Greece, Ireland, Portugal and Spain are already in downturns or fighting to escape them, as high unemployment and austerity measures bite. But in the last few weeks, Germany and France, the Continent’s powerhouses, have also started to falter, hurt as struggling banks tighten their lending and orders for business from the indebted countries of Europe ebb.
“The sovereign debt crisis is like a fungus on the economy,” said Jörg Krämer, the chief economist at Commerzbank, who last week joined the growing crowd of analysts who are now predicting that Europe is headed for a recession. “I thought it would be just a slowdown, as is not unusual after a recovery. But I have changed my mind.”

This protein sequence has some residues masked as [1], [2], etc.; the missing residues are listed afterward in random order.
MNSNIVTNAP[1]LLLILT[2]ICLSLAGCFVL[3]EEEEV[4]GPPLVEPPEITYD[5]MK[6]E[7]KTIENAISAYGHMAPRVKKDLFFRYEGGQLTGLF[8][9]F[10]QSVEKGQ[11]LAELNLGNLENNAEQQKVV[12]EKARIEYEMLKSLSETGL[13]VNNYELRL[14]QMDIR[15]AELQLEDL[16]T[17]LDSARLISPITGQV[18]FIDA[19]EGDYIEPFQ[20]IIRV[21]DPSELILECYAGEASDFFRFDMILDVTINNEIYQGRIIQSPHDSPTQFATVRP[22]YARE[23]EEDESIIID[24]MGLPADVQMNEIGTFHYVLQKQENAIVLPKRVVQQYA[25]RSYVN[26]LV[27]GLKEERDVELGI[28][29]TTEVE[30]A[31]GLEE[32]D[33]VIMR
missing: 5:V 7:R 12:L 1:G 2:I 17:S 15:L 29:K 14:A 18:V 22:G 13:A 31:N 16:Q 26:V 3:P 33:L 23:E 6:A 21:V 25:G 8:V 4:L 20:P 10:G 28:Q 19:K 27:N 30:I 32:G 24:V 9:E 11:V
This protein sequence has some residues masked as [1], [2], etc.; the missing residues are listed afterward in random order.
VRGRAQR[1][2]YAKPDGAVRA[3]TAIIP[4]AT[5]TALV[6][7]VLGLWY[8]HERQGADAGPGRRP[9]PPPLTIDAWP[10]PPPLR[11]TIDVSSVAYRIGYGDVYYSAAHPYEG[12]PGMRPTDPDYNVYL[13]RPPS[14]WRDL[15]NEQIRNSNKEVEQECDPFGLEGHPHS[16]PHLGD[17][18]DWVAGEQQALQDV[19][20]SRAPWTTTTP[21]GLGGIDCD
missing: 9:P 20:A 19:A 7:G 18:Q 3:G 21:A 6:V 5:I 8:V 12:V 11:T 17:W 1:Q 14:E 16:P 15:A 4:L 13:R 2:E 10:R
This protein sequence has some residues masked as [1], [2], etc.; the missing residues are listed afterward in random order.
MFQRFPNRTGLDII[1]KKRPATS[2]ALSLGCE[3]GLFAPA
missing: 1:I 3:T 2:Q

The euro zone economy has already slowed to essentially no growth. It could stay in a slump, many economists say, at least through next spring. If that happens, tax revenues are likely to fall and unemployment is expected to rise, making it even more difficult for Europe to deal with the sovereign debt crisis and protect its shaky banks.